Scotland currently has a local restriction policy in place. You should not travel into or out of tier three or four areas except for essential reasons.
There a currently no travel restrictions for those travelling within Wales. If you are travelling into Wales from England, you can only do so if you are travelling from a tier one or two area. If you are travelling from a tier three area in England you should not travel into Wales.
In some cases, breeders may be allowed to travel to your home to drop off a puppy. To do this, they should be trading as a business and be able to show you evidence of that.
It’s very important to make sure you have visited the breeder’s home before this and are confident that it is not a puppy farm and that the puppies have been well kept and bred within the remit of the law.
Veterinary services have been limited as a result of social distancing measures, however on the 14th April 2020, the British Veterinary Association released guidance stating that primary vaccinations and year one boosters in dogs could go ahead as an essential service, as well as the dispensary of flea and worm treatments. Microchipping is allowed to be carried out if the puppy is already at the practice for another service.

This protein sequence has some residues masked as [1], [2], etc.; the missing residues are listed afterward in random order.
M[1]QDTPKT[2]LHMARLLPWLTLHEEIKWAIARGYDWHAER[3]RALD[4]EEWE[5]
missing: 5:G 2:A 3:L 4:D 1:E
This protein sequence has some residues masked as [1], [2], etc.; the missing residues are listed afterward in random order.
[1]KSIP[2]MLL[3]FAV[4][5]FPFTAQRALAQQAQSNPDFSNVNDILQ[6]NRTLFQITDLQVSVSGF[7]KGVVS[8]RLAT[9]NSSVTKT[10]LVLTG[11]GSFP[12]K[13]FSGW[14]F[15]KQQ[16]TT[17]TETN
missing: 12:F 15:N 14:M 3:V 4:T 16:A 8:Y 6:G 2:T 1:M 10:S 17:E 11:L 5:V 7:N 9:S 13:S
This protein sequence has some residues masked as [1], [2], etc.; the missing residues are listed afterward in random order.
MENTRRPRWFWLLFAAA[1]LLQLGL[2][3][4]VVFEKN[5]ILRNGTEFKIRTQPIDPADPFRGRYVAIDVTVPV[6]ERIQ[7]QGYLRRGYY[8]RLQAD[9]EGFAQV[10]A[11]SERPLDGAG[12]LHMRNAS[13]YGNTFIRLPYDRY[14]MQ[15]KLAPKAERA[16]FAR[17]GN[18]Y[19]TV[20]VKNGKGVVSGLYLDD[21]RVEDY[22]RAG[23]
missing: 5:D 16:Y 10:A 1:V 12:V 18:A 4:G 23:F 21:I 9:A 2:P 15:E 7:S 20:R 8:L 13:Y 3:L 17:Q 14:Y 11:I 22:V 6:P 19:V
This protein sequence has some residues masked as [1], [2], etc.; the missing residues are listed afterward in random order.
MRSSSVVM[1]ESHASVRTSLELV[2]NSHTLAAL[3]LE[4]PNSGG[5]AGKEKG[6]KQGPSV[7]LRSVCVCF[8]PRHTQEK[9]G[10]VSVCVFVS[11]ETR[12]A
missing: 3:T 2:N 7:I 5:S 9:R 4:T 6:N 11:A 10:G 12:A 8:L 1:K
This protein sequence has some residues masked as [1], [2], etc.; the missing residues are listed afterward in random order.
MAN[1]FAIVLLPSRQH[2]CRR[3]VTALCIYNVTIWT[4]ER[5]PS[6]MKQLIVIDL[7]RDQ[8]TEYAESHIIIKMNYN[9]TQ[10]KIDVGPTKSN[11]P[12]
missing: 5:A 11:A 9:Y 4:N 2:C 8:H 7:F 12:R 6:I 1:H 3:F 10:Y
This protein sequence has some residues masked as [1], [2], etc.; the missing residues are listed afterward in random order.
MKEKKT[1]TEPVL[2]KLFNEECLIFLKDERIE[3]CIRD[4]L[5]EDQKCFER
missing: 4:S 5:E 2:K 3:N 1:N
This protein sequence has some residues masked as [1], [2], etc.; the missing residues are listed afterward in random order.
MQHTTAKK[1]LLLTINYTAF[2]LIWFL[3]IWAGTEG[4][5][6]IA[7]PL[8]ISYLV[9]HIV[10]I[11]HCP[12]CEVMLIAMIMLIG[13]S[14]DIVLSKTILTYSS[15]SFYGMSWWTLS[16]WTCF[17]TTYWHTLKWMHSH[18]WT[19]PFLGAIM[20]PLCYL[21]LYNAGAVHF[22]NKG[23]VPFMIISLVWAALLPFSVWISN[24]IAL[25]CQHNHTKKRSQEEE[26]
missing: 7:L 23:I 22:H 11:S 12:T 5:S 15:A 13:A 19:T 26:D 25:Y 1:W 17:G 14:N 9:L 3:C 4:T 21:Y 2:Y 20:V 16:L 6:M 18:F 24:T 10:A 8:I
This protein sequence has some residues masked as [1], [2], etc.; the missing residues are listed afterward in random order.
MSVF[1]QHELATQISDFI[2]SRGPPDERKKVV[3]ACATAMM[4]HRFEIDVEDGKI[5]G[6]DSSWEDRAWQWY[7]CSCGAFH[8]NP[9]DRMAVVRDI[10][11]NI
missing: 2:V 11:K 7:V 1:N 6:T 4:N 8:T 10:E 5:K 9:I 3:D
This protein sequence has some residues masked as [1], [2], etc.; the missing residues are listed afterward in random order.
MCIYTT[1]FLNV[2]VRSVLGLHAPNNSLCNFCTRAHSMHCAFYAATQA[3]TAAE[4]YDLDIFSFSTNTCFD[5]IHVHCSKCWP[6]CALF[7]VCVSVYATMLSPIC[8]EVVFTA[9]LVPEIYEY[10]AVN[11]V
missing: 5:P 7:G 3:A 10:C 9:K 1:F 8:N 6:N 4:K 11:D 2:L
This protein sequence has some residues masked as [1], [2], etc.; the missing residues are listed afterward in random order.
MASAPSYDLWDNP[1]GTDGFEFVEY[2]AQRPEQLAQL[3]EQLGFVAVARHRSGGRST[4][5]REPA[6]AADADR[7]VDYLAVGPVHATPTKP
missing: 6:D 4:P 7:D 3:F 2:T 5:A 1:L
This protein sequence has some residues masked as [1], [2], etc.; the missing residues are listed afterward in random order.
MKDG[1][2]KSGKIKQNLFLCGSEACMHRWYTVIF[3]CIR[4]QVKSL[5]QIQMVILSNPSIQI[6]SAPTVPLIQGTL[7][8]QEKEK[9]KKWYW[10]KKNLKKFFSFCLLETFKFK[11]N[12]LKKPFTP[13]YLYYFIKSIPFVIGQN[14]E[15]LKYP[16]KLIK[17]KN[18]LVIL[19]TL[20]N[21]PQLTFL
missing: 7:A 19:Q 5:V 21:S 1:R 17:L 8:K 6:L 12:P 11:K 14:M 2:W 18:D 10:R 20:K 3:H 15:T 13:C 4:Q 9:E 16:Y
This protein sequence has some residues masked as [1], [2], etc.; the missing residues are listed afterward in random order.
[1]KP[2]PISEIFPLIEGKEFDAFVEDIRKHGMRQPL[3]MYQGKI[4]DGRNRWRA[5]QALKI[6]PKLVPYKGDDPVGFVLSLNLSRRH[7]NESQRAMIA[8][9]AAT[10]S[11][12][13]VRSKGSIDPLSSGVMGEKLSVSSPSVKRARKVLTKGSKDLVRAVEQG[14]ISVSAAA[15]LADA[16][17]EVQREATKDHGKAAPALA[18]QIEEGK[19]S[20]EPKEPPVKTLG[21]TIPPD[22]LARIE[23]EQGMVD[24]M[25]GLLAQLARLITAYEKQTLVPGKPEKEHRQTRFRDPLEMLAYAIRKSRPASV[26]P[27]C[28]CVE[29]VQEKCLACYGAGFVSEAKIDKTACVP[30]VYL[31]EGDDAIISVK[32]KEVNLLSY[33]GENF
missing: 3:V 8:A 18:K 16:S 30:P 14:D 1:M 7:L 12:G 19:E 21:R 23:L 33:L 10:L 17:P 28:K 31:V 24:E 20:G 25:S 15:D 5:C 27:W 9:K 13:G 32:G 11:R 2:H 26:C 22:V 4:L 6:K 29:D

It is important that you ensure your puppy has had all the relevant veterinary attention, including any tests for inherited conditions that may affect whether you would buy the puppy in the first place.
If you had already chosen and/or paid for a puppy before lockdown and they are now old enough to leave their mothers, it is best to continue to follow social distancing rules, as outlined above. This would mean your puppy may need to stay with your breeder until restrictions have been relaxed.
Many breeders will expect to keep the puppies longer than normal and will be in touch to let you know what their plans are. Some breeders are offering to deliver puppies that are ready for their new homes under certain circumstances.
For puppies between 8 and 12 weeks of age, the extra time spent in the litter can be a good thing, allowing them greater socialisation with their mother and littermates. However, since socialisation with other dogs and people will be limited, you will need to ensure you pay close attention to this when they do eventually come home to prevent future issues.
Whilst there is no clear guidance from the government on what activities will be allowed as restrictions are lifted, it’s safe to assume that the sale of puppies would be allowed to recommence once social distancing measures have been relaxed to allow non-essential travel and to allow people to visit each other.